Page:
The metric when you are optimizing for signups is signup conversion rate. It is similar to login conversion rate, just with signup as the numerator instead of logins, and logins are subtracted by the numerator. Given the same number from above, your signup conversion rate is 500 / (10,000 – 2,000) = ~6%. You still don’t actually know if the remaining 7,500 who did not login or sign up were there to sign up or login. So, to be conservative, you assume they were there to sign up.
Traffic Type #3: People who want to learn more
There can be a wide discrepancy between the people who come to your home page directly, and are not existing users. Some may want to sign up quickly like above, but others just want to learn more. Preferably, they would not like to have to give you their information before they understand if the site is for them. The ideal scenario for these these users is to see a free preview. If personal information is required to show a convincing product, then the home page sells the value instead of shows it, or asks for filtering criteria without asking for personal information. Tumblr, Pinterest, and Facebook all address this type of user in different ways. Facebook, as seen in the example above, left aligns the explanation of Facebook on the page. Pinterest and Tumblr create a separate call to action to learn more that triggers a dedicated “learn more” experience. Pinterst has a red call out with a How It Works button, and Tumblr has a clickable green bar at the bottom of the page asking “What is Tumblr?”. Both clicks result in scrolling explanations of what you can use these products for.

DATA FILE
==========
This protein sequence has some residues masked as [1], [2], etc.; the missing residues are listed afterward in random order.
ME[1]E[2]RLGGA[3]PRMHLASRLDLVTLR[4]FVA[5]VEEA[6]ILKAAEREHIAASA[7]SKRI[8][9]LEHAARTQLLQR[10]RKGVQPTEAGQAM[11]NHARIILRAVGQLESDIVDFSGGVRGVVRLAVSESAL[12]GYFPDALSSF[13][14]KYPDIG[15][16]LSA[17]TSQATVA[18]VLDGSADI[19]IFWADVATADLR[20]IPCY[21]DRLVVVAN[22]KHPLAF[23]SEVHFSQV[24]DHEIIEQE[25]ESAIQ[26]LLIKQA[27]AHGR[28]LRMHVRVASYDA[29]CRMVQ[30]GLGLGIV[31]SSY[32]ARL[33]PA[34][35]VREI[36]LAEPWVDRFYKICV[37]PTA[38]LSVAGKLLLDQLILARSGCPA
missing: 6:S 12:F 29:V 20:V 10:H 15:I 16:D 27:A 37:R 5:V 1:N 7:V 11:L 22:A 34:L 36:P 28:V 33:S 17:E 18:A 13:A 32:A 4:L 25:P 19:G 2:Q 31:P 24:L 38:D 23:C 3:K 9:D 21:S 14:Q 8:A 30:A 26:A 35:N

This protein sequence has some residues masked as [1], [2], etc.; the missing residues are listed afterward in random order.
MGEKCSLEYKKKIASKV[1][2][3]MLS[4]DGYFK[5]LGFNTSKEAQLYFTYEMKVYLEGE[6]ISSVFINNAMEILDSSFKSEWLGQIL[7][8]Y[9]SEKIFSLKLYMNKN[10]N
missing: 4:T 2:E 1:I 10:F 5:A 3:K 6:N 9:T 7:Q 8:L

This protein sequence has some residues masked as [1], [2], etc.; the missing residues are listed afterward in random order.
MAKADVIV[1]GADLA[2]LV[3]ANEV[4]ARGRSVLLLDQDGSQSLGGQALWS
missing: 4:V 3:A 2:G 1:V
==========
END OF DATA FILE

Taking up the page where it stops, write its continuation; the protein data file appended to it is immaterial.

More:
Traffic Type #4: People who are skeptical
There is a fourth type of new user that visits your home page. This is the person who heard about it, but is very skeptical. The best way to engage this user is to let them have free usage of the product for as long as possible. You usually encounter these users with very well penetrated products that are reaching the very late majority or laggards. Google is a good example of a site that lets you experience the product value without signing up.
You can see from the above examples that companies try to address multiples of these audiences at the same time on the page. In some cases, based on activity of the page, they will be able to bucket you into one of these groups definitively. Gibson Biddle has a great post on how Netflix evolved their design with regards to these different types of users and these users’ understanding of their brand over time.
As you’re working on your home page, you should first make sure it is the most important page to work. For many sites, their landing pages are where a lot more people get introduced to the product. When you do work on your home page, think about these four audiences, which one you really need to optimize for, and if you easily segment and address the other groups that are not your primary focus. Also, be sure to revisit thes decisions over time as audiences and brand awareness changes.